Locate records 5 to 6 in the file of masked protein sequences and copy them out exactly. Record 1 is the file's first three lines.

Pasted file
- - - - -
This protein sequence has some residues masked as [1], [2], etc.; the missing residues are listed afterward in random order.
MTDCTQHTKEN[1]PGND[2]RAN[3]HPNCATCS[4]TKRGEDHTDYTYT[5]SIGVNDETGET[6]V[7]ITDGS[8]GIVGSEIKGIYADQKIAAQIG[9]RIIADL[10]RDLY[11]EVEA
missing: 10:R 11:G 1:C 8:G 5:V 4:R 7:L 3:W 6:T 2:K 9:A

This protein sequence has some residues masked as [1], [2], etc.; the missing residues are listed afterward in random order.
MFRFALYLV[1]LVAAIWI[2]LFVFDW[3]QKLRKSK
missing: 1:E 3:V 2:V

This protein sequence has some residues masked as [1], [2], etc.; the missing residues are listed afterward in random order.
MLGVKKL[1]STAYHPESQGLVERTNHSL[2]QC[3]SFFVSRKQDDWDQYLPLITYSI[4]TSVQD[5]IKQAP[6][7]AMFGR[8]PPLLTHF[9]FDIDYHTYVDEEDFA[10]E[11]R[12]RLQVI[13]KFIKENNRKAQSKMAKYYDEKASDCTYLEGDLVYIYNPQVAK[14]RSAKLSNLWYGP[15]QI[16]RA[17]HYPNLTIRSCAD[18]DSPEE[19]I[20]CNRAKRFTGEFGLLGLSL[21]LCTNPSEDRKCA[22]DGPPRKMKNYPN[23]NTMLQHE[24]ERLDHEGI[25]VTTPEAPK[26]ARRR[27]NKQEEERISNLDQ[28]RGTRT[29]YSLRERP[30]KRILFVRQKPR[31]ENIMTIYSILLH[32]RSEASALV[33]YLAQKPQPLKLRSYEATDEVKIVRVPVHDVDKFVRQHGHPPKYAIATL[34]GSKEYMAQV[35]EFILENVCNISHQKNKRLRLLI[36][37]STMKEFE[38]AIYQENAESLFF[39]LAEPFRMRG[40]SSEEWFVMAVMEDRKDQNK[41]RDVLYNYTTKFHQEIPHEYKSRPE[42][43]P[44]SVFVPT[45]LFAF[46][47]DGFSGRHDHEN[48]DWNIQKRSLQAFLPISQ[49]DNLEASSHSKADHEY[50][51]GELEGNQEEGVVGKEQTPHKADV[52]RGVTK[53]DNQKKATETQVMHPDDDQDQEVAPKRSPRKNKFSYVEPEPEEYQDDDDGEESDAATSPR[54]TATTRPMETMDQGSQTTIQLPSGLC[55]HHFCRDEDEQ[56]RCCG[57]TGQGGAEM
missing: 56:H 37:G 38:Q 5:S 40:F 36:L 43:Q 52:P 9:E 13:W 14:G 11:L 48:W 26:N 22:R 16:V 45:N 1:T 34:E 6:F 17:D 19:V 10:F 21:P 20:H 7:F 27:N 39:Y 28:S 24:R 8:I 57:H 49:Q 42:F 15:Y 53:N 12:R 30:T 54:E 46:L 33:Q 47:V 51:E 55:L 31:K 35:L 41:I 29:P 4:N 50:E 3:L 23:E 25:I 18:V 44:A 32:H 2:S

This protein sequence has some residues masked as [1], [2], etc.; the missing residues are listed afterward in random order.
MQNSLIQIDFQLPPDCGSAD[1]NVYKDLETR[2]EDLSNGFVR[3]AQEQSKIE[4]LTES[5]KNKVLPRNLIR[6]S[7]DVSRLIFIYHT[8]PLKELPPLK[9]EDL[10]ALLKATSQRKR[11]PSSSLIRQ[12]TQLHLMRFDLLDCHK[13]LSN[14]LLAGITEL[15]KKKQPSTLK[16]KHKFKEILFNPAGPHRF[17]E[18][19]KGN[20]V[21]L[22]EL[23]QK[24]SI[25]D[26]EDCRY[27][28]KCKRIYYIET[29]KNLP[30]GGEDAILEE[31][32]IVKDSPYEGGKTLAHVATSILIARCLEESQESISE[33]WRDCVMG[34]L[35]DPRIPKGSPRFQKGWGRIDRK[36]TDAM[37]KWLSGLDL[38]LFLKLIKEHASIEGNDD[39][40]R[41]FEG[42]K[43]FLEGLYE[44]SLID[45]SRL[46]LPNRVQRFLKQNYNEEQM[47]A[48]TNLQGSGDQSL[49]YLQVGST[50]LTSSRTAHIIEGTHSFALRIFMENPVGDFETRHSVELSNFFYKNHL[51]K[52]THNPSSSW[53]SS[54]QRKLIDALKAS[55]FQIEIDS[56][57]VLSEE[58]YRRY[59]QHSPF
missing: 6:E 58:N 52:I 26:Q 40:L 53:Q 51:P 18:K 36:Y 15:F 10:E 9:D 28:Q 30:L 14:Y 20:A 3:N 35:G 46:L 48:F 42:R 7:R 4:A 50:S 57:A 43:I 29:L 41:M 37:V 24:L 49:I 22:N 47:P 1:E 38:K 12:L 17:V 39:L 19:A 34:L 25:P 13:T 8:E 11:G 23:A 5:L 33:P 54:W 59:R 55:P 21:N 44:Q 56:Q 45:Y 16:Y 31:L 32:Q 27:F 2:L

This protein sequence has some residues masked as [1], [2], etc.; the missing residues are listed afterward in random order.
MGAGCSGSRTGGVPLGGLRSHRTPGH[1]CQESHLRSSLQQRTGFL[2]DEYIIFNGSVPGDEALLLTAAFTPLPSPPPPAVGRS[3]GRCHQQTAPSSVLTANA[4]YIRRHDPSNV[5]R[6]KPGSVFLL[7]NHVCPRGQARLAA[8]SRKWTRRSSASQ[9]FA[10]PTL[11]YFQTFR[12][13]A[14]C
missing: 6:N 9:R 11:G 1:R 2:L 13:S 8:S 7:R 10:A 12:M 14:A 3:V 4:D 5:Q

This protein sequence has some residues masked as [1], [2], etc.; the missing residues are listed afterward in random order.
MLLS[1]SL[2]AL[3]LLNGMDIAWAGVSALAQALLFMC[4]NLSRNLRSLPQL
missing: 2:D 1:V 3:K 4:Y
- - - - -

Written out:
This protein sequence has some residues masked as [1], [2], etc.; the missing residues are listed afterward in random order.
MGAGCSGSRTGGVPLGGLRSHRTPGH[1]CQESHLRSSLQQRTGFL[2]DEYIIFNGSVPGDEALLLTAAFTPLPSPPPPAVGRS[3]GRCHQQTAPSSVLTANA[4]YIRRHDPSNV[5]R[6]KPGSVFLL[7]NHVCPRGQARLAA[8]SRKWTRRSSASQ[9]FA[10]PTL[11]YFQTFR[12][13]A[14]C
missing: 6:N 9:R 11:G 1:R 2:L 13:S 8:S 7:R 10:A 12:M 14:A 3:V 4:D 5:Q

This protein sequence has some residues masked as [1], [2], etc.; the missing residues are listed afterward in random order.
MLLS[1]SL[2]AL[3]LLNGMDIAWAGVSALAQALLFMC[4]NLSRNLRSLPQL
missing: 2:D 1:V 3:K 4:Y